Monday, February 9, 2009


As a community, we’re playing with long-form like a shiny new toy. Troupes are experimenting with forms—from montages and Harolds to more linear pieces. We’re getting a lot right—but I think we’re tripping over a lot of the same things, too. 

As a writer (like a lot of improvisers) I find it incredibly difficult to avoid scripting lines and sometimes scenes in my head. There’s a sort of comfort in figuring out where a piece could go: knowing what the options are, putting some a few story ideas in your back pocket, recognizing a pattern that inevitably will lead to a specific conclusion.

So of COURSE that turns out to be death in a long-form—especially the narrative-driven ones. (By “narrative,” I mean any single form or series of scenes where you’re making an effort to create and follow a story to its conclusion.)

Two of my favorite improv quotes:
Improvisation is the art of being completely OK with not knowing what the fuck you're doing. (Mick Napier)
Fall, then figure out what to do on the way down. (Del Close)
To make narrative long-form work, some of us have to ignore the part of our brains that tell stories. At least for a while.

You know those free-writing exercises? The ones where you just write whatever comes to mind for five minutes or five pages or whatever? And those free-association drills, where you connect one word to others and then others? That’s the way to play the first half of a narrative piece.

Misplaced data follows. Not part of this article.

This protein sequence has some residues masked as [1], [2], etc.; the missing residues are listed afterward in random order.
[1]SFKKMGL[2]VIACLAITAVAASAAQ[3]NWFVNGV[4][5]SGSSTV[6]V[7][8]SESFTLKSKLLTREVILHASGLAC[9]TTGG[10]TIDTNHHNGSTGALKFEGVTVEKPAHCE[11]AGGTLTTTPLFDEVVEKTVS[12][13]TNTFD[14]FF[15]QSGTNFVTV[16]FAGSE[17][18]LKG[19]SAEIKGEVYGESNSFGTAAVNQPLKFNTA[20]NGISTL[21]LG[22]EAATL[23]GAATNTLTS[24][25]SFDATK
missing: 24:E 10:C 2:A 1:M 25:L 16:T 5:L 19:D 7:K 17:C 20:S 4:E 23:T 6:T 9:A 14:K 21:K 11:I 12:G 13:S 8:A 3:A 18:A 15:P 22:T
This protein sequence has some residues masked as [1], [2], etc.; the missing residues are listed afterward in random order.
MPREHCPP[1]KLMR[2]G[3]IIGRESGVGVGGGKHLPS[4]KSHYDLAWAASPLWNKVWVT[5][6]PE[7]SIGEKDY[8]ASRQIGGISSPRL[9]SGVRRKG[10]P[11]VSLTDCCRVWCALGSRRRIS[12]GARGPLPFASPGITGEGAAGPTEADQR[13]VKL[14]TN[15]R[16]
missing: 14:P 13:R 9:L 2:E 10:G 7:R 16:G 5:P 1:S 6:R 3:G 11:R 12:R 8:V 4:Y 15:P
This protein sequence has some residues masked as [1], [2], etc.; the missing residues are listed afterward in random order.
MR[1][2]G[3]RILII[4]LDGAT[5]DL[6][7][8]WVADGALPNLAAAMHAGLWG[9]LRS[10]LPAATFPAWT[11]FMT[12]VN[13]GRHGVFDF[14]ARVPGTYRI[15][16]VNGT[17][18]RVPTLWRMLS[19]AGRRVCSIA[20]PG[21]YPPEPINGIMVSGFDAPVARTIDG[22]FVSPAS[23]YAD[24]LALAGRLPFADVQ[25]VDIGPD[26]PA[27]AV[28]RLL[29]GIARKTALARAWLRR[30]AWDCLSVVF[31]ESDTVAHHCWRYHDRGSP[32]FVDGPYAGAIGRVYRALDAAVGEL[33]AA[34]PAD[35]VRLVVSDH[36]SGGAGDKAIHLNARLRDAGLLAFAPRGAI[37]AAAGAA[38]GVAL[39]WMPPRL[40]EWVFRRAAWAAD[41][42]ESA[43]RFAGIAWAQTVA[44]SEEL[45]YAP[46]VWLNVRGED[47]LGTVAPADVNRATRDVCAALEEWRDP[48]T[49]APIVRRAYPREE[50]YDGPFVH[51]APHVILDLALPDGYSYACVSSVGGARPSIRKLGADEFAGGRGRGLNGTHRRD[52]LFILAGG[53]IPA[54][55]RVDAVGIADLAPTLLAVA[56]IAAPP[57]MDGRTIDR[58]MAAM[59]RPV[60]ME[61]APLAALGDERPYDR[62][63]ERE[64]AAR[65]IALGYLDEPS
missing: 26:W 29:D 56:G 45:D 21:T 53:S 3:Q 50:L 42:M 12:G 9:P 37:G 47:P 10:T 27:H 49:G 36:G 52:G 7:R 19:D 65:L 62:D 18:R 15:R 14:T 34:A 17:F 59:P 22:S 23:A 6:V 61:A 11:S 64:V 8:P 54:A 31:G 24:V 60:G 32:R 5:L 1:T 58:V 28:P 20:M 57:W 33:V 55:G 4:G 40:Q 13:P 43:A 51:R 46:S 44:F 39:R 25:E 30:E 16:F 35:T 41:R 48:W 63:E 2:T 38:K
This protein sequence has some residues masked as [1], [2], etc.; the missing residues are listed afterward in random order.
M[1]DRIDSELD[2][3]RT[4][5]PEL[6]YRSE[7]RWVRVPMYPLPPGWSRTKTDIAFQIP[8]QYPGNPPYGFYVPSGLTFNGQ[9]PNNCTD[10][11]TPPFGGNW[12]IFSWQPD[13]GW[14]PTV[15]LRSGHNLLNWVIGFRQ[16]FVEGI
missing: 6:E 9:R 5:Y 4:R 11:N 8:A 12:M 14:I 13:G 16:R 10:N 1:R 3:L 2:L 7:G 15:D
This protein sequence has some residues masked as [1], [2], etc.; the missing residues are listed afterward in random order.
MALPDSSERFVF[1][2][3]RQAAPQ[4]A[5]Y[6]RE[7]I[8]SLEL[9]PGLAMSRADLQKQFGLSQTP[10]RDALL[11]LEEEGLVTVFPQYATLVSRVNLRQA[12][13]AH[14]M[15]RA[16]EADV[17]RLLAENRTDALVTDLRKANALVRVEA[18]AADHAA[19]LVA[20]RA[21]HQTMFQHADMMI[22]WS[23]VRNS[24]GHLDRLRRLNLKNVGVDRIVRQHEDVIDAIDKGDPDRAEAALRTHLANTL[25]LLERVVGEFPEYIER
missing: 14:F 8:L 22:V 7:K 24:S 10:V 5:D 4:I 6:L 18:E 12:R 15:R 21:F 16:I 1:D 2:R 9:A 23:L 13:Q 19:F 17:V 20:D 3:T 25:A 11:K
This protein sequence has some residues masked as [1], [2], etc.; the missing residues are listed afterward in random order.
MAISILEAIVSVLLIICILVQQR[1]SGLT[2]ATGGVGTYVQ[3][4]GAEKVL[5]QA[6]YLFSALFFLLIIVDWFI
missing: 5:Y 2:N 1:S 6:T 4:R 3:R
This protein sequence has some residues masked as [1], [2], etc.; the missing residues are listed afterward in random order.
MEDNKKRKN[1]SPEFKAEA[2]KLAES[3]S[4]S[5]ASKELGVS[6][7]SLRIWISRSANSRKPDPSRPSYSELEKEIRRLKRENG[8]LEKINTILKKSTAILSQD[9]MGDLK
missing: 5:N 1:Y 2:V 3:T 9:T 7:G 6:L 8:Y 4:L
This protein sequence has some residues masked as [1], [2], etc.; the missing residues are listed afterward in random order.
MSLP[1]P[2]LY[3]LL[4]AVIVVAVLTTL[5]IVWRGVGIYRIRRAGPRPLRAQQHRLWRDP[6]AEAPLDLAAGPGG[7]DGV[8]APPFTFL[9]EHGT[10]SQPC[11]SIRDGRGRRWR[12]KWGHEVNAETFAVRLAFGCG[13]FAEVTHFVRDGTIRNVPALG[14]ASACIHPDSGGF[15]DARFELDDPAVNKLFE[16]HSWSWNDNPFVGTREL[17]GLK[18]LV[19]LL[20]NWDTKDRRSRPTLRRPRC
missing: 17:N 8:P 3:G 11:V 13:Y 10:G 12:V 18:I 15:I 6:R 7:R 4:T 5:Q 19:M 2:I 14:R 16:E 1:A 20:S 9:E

Think of it as jumping off a bridge with a bungee cord—you free-fall as far out as you can, and trust that you’ll end up where you need to be.

What’s the fun in bungee jumping with a short rope? If we don’t trust—if we start tying ideas together too quickly or deciding where things should go too early—we take the horrible risk of creating something ordinary. If we choose the story too soon, we’ll spend the whole piece defending that story, and we’ll miss the smarter, better, more creative, more extraordinary story that wants to be told.

It’ll be better because it's the bungee jump off the high cliff. Because it comes from the group. Improv may be the one place where we work smarter by committee. Everyone throws something out there: ideas, characters, reactions, mistakes. The magic happens somewhere in the middle, at that moment when you realize you know exactly what you’re doing—without having any idea where you’re going.

In the end, our writer brains will naturally pull everything together and we’ll end up in a place we couldn’t have imagined. Treat your brain like a bungee-cord, and it’ll take care of you.

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